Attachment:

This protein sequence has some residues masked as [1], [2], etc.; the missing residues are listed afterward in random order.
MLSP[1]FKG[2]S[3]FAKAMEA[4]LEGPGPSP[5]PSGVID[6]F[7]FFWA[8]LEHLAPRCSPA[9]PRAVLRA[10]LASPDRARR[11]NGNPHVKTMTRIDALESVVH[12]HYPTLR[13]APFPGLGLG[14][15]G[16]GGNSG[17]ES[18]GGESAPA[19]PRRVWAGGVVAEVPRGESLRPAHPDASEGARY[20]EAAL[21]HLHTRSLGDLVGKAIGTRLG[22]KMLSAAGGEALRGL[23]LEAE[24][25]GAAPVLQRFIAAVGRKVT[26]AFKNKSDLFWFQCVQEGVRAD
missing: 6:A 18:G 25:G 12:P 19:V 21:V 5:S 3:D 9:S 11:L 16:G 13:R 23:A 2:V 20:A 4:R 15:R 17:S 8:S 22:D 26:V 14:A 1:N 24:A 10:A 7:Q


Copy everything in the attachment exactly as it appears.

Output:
This protein sequence has some residues masked as [1], [2], etc.; the missing residues are listed afterward in random order.
MLSP[1]FKG[2]S[3]FAKAMEA[4]LEGPGPSP[5]PSGVID[6]F[7]FFWA[8]LEHLAPRCSPA[9]PRAVLRA[10]LASPDRARR[11]NGNPHVKTMTRIDALESVVH[12]HYPTLR[13]APFPGLGLG[14][15]G[16]GGNSG[17]ES[18]GGESAPA[19]PRRVWAGGVVAEVPRGESLRPAHPDASEGARY[20]EAAL[21]HLHTRSLGDLVGKAIGTRLG[22]KMLSAAGGEALRGL[23]LEAE[24][25]GAAPVLQRFIAAVGRKVT[26]AFKNKSDLFWFQCVQEGVRAD
missing: 6:A 18:G 25:G 12:P 19:V 21:V 5:S 3:D 9:S 11:L 16:G 13:R 23:A 2:V 20:A 4:R 15:R 17:S 8:S 22:D 26:V 14:A 1:N 24:A 10:A 7:Q